J. Venkatesan

New Delhi: The Supreme Court has laid down principles to be followed by High Courts and appellate courts in the event of their overruling or otherwise disturbing a trial court’s acquittal of an accused in a criminal case.

A Bench of Justice R.V. Raveendran and Justice Dalveer Bhandari said: “The appellate court is given wide powers to review evidence to come to its own conclusions. But this power must be exercised with great care and caution. In order to ensure that innocents are not punished, the appellate court should attach due weight to the lower court’s acquittal because the presumption of innocence is further strengthened by the acquittal. It should, therefore, reverse an acquittal only when it has very substantial and compelling reasons.”

Illustrative list

Writing the judgment, Justice Bhandari said: “Very substantial and compelling reasons exist when the trial court’s conclusion with regard to facts is palpably wrong; the trial court’s decision was based on an erroneous view of law; the trial court’s judgment is likely to result in a grave miscarriage of justice; the entire approach of the trial court in dealing with evidence was patently illegal; the trial court’s judgment was manifestly unjust and unreasonable; the trial court has ignored evidence or misread the material evidence or ignored material documents like dying declarations/report of the ballistic expert, etc.”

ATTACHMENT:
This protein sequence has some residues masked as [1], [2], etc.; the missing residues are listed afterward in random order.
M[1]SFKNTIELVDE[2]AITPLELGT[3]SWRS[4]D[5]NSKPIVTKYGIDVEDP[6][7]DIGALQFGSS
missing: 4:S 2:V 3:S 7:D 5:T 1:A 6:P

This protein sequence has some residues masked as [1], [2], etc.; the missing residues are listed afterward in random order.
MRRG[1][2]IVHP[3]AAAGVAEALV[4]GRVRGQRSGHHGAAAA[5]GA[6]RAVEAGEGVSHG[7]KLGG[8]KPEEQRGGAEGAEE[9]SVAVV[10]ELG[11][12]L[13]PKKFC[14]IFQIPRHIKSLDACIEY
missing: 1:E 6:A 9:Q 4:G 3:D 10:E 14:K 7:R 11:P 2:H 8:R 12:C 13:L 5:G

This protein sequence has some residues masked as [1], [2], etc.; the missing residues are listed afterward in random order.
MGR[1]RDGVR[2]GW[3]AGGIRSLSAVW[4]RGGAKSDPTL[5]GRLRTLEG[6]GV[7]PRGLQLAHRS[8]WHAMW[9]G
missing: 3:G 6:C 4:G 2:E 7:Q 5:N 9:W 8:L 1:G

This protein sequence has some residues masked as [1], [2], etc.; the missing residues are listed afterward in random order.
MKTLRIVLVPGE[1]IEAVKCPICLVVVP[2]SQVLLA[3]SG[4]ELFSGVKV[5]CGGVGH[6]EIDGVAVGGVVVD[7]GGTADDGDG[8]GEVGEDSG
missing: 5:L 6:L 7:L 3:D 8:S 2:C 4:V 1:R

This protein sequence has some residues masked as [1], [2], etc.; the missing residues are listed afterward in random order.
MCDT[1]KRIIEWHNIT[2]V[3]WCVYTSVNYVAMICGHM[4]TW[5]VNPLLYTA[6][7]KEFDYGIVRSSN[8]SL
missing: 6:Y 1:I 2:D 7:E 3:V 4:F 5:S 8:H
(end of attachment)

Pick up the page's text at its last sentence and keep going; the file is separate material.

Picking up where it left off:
The Bench said: “This list is intended to be illustrative, not exhaustive. The appellate court must always give proper weight and consideration to the findings of the trial court. Its power of reviewing evidence is wide and the appellate court can re-appreciate the entire evidence on record. It can review the trial court’s conclusion with respect to both facts and law. If two reasonable views can be reached — one that leads to acquittal, the other to conviction — the High Courts/appellate courts must rule in favour of the accused.”

In the instant case, a trial court in Uttar Pradesh acquitted Ghurey Lal in a case of murder over a property dispute. On appeal by the State, the Allahabad High Court held him guilty and awarded life sentence. Allowing Lal’s appeal against this judgment, the Bench said: “On a careful analysis of the entire evidence on record, we are of the view that the reasons given by the High Court for reversing the acquittal are unsustainable and contrary to settled principles of law. The appellant would be set at liberty forthwith.”